One of the most prominent and debilitating microvascular complications of diabetes is diabetic retinopathy, the most common cause of blindness among adults of working age in the United States,1 responsible for 12,000 to 24,000 new cases of blindness each year.2 The primary source of mild to moderate vision loss associated with diabetic retinopathy is diabetic macular edema (DME), an abnormal collection of extracellular fluid in the macula due to a breakdown of the blood-retinal barrier.3

While focal/grid laser photocoagulation, the standard of care for the past 25 years and the only currently US Food and Drug Administration (FDA) approved treatment for DME, has consistently shown efficacy in clinical trials, laser treatment is not without potential complications, and new treatments are necessary for those who are either unresponsive to laser photocoagulation or show a less than ideal response. To fulfill this unmet need, several pharmaceutical therapies for DME are currently in clinical development, the majority of which are intravitreally injected antiinflammatory or antiangiogenic agents. These include vascular endothelial growth factor (VEGF) inhibitors such as ranibizumab (Lucentis, Genentech), VEGF trap (VEGF Trap-Eye, Regeneron) and pegaptanib sodium (Macugen, OSI Eyetech, Inc.), and intravitreal delivery systems, which release corticosteroids such as fluocinolone acetonide (Iluvien, Alimera), dexamethasone (Ozurdex, Allergan, Inc.), and triamcinolone acetonide (I-vation SurModics, Inc.).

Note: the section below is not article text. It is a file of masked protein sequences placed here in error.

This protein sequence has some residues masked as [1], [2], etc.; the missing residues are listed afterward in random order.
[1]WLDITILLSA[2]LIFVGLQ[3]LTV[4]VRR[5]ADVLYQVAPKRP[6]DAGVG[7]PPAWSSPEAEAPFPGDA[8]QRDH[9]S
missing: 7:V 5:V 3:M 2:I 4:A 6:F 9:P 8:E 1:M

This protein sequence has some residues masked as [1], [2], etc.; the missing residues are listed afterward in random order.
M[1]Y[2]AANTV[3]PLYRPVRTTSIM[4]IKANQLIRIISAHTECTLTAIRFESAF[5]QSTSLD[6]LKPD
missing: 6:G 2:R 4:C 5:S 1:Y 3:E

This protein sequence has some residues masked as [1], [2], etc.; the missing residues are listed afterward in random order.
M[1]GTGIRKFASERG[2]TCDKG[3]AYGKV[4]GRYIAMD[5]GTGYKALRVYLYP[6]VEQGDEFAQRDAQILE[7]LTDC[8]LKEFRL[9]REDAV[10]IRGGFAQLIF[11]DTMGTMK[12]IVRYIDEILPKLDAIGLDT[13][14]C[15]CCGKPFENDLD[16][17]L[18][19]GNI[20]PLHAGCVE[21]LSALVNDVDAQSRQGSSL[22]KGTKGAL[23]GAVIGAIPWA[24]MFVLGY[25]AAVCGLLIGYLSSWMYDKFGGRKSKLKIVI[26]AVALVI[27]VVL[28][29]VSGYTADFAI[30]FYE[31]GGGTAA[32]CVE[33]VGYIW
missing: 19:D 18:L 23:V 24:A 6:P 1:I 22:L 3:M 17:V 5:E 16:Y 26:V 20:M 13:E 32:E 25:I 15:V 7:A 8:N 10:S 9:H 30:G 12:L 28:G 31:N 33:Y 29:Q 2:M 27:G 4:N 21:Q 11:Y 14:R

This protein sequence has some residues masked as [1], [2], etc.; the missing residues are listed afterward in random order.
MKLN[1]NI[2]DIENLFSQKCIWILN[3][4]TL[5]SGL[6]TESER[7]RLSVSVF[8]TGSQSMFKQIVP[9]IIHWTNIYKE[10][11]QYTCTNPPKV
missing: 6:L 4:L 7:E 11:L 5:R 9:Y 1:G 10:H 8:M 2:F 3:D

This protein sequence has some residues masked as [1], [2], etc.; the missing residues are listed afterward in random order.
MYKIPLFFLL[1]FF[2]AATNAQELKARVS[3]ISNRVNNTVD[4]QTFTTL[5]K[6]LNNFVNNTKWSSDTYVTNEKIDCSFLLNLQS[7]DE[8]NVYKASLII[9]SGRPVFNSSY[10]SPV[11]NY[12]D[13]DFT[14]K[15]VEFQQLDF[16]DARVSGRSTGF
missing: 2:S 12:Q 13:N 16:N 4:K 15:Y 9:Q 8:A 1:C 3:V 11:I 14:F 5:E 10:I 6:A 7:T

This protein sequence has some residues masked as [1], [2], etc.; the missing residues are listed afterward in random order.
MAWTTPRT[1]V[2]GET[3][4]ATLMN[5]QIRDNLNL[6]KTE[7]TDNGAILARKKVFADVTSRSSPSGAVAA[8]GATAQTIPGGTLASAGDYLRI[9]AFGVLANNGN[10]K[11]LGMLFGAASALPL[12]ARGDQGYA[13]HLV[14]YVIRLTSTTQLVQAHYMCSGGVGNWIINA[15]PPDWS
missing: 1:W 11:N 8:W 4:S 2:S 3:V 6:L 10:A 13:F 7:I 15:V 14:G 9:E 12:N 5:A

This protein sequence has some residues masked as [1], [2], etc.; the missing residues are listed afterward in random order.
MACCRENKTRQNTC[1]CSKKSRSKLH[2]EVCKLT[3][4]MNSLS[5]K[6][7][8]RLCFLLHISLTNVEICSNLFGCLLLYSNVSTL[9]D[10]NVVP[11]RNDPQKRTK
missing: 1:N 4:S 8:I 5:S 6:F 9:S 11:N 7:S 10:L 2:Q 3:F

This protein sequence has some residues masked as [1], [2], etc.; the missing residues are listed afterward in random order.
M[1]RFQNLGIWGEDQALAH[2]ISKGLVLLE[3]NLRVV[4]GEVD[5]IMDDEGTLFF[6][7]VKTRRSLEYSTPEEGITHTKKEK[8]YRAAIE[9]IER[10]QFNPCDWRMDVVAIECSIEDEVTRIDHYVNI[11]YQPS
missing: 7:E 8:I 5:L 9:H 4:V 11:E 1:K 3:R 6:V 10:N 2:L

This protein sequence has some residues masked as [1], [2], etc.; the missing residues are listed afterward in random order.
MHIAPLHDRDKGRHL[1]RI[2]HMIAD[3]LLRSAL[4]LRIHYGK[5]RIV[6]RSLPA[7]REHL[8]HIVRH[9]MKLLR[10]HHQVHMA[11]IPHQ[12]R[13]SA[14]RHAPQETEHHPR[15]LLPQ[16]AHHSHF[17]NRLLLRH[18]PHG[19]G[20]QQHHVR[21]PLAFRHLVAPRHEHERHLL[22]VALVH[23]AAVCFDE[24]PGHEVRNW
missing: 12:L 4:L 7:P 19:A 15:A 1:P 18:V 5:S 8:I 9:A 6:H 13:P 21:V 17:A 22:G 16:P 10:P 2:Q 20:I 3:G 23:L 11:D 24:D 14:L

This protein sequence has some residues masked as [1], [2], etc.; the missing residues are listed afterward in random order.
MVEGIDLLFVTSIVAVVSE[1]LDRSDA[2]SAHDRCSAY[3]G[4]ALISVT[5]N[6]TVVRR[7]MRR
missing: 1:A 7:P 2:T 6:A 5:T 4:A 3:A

Increased production of inflammatory mediators and vascular permeability factors as well as the loss of endothelial tight junction proteins are found in patients with DME, and all these processes are known to be modulated by corticosteroids. Even prior to the recent emergence of randomized, controlled clinical trials evaluating their safety and efficacy for DME, steroids (especially triamcinolone acetonide) have been used off-label by practitioners relying on case studies and series and results of their use for other retinal diseases.

The primary means of steroid delivery for macular edema has been intravitreal injections, which bypass the blood-retinal barrier and provide a higher concentration of dose at the target site for a longer period of time compared with Sub-Tenon's or peribulbar injections.4 These injections, however, are often associated with both steroid-related adverse events, including cataract formation and elevated IOP, and less common injection-related side effects such as retinal detachment, vitreous hemorrhage, and endophthalmitis.5,6 Furthermore, while intravitreal administration of corticosteroids has been shown to reduce edema and improve or at least stabilize visual acuity, these effects are often transient.3 For example, a systemic review of four randomized clinical trials comparing intravitreal triamcinolone acetonide (IVTA) injection with placebo or no treatment found that patients receiving IVTA had a greater improvement in visual acuity at 3 months, but the benefit was no longer significant at 6 months.7 This lack of long-term efficacy for a disease that is chronic in nature, combined with the adverse sideeffect profiles associated with high doses of steroids, has prompted the development of both biodegradable and nonbiodegradable intravitreal steroid delivery devices that release a smaller quantity of corticosteroid over a protracted period.